Fort Rice (Brooke County)
This was a rectangular stockade having a block-house at one of its corners and several cabins within the enclosure. It was situated on Buffalo Creek, by the course of the stream twelve or fifteen miles from its mouth, near where Bethany College now stands, in Brooke County. It was erected by Abraham and Daniel Rice, and it afforded protection to twelve families in times of hostilities. In September, 1782, a desperate attack was made upon it by one hundred Indians, who were dispatched to attack it after the siege of Fort Henry had been raised. This action at Fort Rice is among the most remarkable of the border wars. The reds attempted to storm the fort, and while there were but six people in the fort, they killed three Indians and wounded others the first fire. The siege lasted twelve hours, then the Indians departed. George Felebaum was killed in the beginning of the battle; the other five members of the heroic band in the fort were unhurt. They were Jacob Miller, George Lefler, Peter Fullenweider, Daniel Rice and Jacob Lefler, Jr.

Fort Richards
A strong fort on the west bank of the West Fork River, in the vicinity of the mouth of Sycamore Creek, now in Union District, Harrison County. Here Jacob Richards was granted 400 acres of land in 1771. He, with the assistance of Arnold, Paul, Isaac, and Conrad Richards, his relatives, erected and occupied this fort, within whose walls many of the pioneers and their families found refuge in time of danger.

Fort Riddle
This was a small stockade fort on Lost River, in Lost River District, Hardy County. Near it a fierce and bloody battle was fought between a body of fifty Indians and a company of Virginia frontiersmen under Capt. Jeremiah Smith.

Fort Robinson
A block-house. It stood opposite the foot of Six Mile Island in the Ohio River, now in Robinson District, Mason County. It was built by Capt. Isaac Robinson in 1794. Mr. Robinson, when a small boy, had been captured by the Indians, with whom he lived for twelve years.

Fort Savannah
This fort was situated on the Big Levels, on the site of the present town of Lewisburg, in Greenbrier County. Probably built by Capt. Andrew Lewis in 1755.

Fort Sellers
A small stockade on the east side of Patterson's Creek at the mouth thereof, in Franklin District, Mineral County. "Here George Washington surveyed lands for Elias Sellers, April 1, 1748." This fort was erected by Colonel Washington.

Fort Seybert
A strong fort having cabins, palisades, and block houses. It stood on the South Fork of the South Branch of the Potomac, twelve miles northeast of Franklin, in Bethel District, Pendleton County. Indians attacked this fort in April, 1758, killing many of the occupants, after their surrender.

Fort Shepherd
This was a strong stockade fort erected in 1755, and situated at the Forks of Wheeling Creek, now in Triadelphia District, Ohio County. It was erected by David Shepherd, afterwards county lieutenant of that county. This fort was destroyed by Indians after its evacuation by the whites in September, 1777, and was rebuilt in 1786, and four years later it was re-constructed. "This time the palisade walls were built of sycamore plank three inches thick, twelve feet long, the ends fitted in rabbeted posts, one plank resting upon another. There were bastions at the corners and port holes along the walls."

Fort Statler
A stockade fort, situated on Dunkard Creek, now in Clay District, Monongalia County. It was erected about 1770 by John Statler (sometimes called Stradler). This fort, like many others in West Virginia at that period, was the scene of bloody tragedies.

Fort Stewart
This was a block-house erected in 1773 by John Stewart. It stood on a ridge between two small ravines, on Stewart's Run, about one mile from its source and two miles from Georgetown, in Monongalia County.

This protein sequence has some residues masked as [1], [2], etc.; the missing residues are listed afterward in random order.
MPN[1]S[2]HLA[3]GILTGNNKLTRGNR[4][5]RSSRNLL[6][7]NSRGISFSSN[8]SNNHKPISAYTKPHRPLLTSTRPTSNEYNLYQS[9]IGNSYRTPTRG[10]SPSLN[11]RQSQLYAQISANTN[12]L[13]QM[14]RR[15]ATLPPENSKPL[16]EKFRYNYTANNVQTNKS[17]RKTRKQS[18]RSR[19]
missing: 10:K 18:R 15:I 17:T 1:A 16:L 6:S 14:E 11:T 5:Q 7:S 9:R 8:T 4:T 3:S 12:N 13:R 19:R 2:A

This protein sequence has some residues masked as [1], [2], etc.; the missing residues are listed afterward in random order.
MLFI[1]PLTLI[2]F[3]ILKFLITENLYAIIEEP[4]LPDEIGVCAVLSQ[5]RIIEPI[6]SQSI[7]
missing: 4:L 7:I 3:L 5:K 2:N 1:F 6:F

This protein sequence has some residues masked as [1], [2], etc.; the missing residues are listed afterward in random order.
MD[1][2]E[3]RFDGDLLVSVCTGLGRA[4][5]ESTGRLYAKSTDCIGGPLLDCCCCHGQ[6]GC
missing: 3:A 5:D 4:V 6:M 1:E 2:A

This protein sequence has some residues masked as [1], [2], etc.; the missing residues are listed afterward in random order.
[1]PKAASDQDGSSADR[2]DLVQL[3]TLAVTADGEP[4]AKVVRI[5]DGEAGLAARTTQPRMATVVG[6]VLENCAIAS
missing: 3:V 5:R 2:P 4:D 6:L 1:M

Fort Stuart
This fort was erected by Capt. John Stuart about 1769. It was situated in what is now Fort Spring District, Greenbrier County, near Fort Spring Depot, on Chesapeake and Ohio Railroad. He and a gentleman by the name of Robert McClennahan came to this' place from the Shenandoah Valley in 1769, and both commanded companies of Greenbrier men in General Lewis's army in Dunmore's War. McClennahan was killed in the battle at Point Pleasant. October 10, 1774. The first court in Greenbrier County was held in this fort, and John Stuart was its clerk.

Fort Tackett
This was a small stockade. It was situated on the Great Kanawha River, one-half mile below the mouth of Coal River. Kanawha County. It was built by Lewis Tackett, who was supposed to have been the first settler between the mouth of the Elk and the Ohio Rivers. It was erected sometime previous to the year 1788. It was destroyed by the Indians January 5th, 1788, at which time and place Chris. Tackett was killed, John McElheny and wife, with Betsey Tackett, Samuel Tackett and a small boy were taken prisoners. John Young and wife escaped.

Fort Tomlinson
This was a stockade fort. It was situated just north of the present Baltimore and Ohio Railroad Station, on the east side of that road, in what is now the City of Moundsville. Its builder was Joseph Tomlinson, great-grandfather of Judge Charles Newman, of Wheeling, W. Va. The writer is informed that a descendent of Tomlinson's now occupies a building on the site of the old fort, which, by the way, is located within fifty yards of the late residence of Judge Newman. Tomlinson and a party of his neighbors came to the Grave Creek Flats, now Moundsville, in 1770. Two years later he brought his family from Maryland and commenced laying the foundation for the present beautiful city. The fort was erected in the spring of 1773. In 1777 the inmates, on learning of the approach of the Indians that had besieged Fort Henry, evacuated this fort and hastened to Wheeling. Joseph Tomlinson took his family to the mouth of Pike's Run, on the Monongahela River, where they remained until 1784. On their return to Moundsville in that year, they found Fort Tomlinson a heap of ashes, having been burned' by the Indians. It was rebuilt and thereafter served as a place of refuge until the Indian wars were ended. Some interesting episodes that occurred in and about this place will be related in another chapter.